279: playful on the outside, real talk inside

279
Art zine, Alecia Gatlin, 8 pgs, AleciaGatlin.com

Firstly, the format of 279 is super foldy and very cute. It’s borderline origami. Printed on legal size white bond, it folds up into a neat little pocket zine that you can take anywhere. The content of 279: less cute.

Alecia Gatlin is the creator, and she’s engaging in some real talk. You kind of just need to read it, but she writes about her confusion, her emotions and her general brain activity on the whole. This zine feels a bit like a thought exercise, and Alecia should be commended for being brave and spitting it out on paper. Of course, for all of its complexity, it’s not uncomfortable to read. It’s actually pretty universal. Some might file this under “random existential musings,” but I found it to be more than that. There are some interesting drawings and sketches in this zine that, I think, are perhaps the star attractions. The words support, but the imagery essentially sets the pace and the words layer on top in a “yup, we’re fucked” kind of fashion.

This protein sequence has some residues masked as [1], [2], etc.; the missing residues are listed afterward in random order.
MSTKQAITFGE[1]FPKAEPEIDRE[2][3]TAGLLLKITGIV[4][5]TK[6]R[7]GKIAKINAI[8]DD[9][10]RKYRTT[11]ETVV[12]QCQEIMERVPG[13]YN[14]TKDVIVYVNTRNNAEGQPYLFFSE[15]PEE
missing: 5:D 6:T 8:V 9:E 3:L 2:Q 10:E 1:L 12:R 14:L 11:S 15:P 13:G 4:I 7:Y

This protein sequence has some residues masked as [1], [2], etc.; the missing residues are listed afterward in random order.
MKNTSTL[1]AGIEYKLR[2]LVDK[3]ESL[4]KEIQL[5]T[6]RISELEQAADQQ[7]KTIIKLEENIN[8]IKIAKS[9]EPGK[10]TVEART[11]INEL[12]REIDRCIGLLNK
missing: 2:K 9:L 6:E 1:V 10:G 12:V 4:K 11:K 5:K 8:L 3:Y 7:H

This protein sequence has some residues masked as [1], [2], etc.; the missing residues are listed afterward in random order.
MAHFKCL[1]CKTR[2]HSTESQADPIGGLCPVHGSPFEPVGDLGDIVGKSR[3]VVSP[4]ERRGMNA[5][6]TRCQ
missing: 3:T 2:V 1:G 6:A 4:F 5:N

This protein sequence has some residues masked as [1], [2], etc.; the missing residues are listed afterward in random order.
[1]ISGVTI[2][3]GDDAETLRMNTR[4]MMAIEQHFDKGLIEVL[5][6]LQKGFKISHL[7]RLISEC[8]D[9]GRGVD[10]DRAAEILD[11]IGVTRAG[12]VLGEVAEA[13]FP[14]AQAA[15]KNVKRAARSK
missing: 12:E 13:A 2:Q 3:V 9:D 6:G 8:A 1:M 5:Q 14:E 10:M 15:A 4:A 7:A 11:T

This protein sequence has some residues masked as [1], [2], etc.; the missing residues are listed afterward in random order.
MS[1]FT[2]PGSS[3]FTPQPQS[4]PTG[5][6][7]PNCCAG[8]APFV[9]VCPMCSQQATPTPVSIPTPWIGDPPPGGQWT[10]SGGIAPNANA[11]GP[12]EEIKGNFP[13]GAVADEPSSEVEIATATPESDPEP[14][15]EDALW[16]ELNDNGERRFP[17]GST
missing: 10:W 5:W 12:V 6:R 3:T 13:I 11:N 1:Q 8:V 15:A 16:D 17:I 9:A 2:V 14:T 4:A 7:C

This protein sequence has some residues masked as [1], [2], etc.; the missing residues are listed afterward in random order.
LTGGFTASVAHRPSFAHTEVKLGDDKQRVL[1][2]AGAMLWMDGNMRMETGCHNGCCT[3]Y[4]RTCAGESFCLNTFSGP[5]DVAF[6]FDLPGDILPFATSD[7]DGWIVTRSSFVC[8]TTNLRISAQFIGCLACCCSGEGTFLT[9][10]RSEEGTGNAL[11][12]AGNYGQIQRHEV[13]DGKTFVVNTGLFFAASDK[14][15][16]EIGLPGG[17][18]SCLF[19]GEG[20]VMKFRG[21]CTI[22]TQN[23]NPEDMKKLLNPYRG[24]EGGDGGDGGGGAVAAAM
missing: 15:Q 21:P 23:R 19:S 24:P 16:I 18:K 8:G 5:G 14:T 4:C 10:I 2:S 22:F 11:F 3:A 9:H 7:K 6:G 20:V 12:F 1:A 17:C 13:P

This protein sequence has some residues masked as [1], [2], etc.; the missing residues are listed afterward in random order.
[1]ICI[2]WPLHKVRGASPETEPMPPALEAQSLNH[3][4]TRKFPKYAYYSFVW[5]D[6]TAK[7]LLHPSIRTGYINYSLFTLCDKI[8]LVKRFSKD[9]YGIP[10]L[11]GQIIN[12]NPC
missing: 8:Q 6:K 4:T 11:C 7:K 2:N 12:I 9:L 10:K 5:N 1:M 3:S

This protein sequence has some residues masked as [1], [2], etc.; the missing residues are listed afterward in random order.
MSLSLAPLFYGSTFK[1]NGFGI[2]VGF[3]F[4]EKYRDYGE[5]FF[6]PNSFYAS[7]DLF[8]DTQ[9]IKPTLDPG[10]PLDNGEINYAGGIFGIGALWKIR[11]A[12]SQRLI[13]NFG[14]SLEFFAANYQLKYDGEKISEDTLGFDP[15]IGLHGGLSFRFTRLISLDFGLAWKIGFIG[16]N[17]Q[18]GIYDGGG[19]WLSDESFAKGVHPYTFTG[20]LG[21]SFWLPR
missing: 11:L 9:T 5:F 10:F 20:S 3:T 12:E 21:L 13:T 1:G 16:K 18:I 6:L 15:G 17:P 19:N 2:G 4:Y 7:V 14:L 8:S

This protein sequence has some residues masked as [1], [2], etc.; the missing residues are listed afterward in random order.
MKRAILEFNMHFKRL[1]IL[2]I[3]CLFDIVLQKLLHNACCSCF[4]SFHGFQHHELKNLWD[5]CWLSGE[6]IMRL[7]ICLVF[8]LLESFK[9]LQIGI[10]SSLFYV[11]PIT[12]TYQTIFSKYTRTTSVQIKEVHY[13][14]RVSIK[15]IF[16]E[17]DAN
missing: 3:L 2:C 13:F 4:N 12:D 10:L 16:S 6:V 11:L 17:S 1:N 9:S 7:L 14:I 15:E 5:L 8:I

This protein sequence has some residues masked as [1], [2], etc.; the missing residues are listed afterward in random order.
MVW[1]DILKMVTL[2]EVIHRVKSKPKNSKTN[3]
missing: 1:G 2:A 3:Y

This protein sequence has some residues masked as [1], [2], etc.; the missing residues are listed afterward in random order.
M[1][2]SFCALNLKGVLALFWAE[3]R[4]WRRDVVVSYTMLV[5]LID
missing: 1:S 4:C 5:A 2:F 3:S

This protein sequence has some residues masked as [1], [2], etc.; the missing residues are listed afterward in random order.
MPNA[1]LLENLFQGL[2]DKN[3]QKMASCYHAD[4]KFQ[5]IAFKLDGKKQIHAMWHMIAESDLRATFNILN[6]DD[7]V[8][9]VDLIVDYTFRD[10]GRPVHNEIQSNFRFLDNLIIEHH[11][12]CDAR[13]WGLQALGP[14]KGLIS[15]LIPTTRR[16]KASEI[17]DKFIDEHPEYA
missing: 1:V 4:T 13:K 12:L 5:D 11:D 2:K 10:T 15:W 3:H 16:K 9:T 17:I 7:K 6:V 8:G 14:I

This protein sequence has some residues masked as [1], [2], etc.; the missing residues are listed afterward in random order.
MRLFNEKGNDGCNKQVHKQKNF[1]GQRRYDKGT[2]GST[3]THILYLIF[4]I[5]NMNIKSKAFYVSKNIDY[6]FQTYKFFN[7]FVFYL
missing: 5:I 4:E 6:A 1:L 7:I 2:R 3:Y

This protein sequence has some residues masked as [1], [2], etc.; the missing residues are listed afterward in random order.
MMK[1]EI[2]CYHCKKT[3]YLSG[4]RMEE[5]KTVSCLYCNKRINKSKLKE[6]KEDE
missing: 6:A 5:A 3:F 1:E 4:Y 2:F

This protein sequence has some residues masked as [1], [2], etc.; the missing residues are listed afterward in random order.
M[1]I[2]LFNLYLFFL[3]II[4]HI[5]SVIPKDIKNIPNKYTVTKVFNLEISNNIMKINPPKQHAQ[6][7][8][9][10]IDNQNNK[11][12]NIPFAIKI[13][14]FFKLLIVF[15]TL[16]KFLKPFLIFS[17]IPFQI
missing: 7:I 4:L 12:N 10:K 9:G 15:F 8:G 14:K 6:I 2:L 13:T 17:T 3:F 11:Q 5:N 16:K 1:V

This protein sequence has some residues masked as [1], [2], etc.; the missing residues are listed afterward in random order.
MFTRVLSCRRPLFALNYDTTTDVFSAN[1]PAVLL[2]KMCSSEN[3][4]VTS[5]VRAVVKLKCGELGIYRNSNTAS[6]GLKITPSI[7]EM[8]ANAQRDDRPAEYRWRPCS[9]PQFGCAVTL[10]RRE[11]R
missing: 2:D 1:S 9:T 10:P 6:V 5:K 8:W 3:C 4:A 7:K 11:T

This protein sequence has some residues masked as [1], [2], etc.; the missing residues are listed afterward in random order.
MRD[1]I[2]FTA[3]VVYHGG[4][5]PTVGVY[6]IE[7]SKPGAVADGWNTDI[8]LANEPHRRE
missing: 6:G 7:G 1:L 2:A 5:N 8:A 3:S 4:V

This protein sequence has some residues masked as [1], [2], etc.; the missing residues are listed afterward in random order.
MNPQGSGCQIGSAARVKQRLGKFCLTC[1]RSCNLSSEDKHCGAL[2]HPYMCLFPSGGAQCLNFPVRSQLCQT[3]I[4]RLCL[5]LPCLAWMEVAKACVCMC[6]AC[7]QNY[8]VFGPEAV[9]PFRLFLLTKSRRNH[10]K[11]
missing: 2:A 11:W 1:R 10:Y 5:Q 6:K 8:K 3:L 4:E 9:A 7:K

The zine also has some valuable thoughts on friendship and inclusivity that seem to have been written by a young person, but are likely of most value to an old or semi-old person. The cover is red and has a vague 1970s-ish look and feel to it. That’s not a statement on content but more on the zine’s playful aesthetics.

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